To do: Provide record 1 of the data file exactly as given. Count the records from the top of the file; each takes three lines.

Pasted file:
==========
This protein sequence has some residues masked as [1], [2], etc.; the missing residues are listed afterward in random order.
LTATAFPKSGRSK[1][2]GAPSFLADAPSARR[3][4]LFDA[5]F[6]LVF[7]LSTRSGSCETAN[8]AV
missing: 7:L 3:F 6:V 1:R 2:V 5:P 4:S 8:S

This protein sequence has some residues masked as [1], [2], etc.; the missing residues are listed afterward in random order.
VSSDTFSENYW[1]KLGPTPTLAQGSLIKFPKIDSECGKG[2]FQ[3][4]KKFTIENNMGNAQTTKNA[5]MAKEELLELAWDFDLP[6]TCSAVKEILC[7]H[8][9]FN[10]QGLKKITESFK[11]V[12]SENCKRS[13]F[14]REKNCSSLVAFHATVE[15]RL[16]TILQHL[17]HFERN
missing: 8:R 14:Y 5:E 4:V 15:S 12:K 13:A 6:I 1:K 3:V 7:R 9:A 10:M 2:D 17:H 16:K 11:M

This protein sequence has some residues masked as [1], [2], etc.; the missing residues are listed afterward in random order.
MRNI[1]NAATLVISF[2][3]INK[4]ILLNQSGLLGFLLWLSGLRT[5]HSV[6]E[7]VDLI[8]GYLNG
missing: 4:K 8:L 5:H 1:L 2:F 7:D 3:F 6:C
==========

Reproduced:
This protein sequence has some residues masked as [1], [2], etc.; the missing residues are listed afterward in random order.
LTATAFPKSGRSK[1][2]GAPSFLADAPSARR[3][4]LFDA[5]F[6]LVF[7]LSTRSGSCETAN[8]AV
missing: 7:L 3:F 6:V 1:R 2:V 5:P 4:S 8:S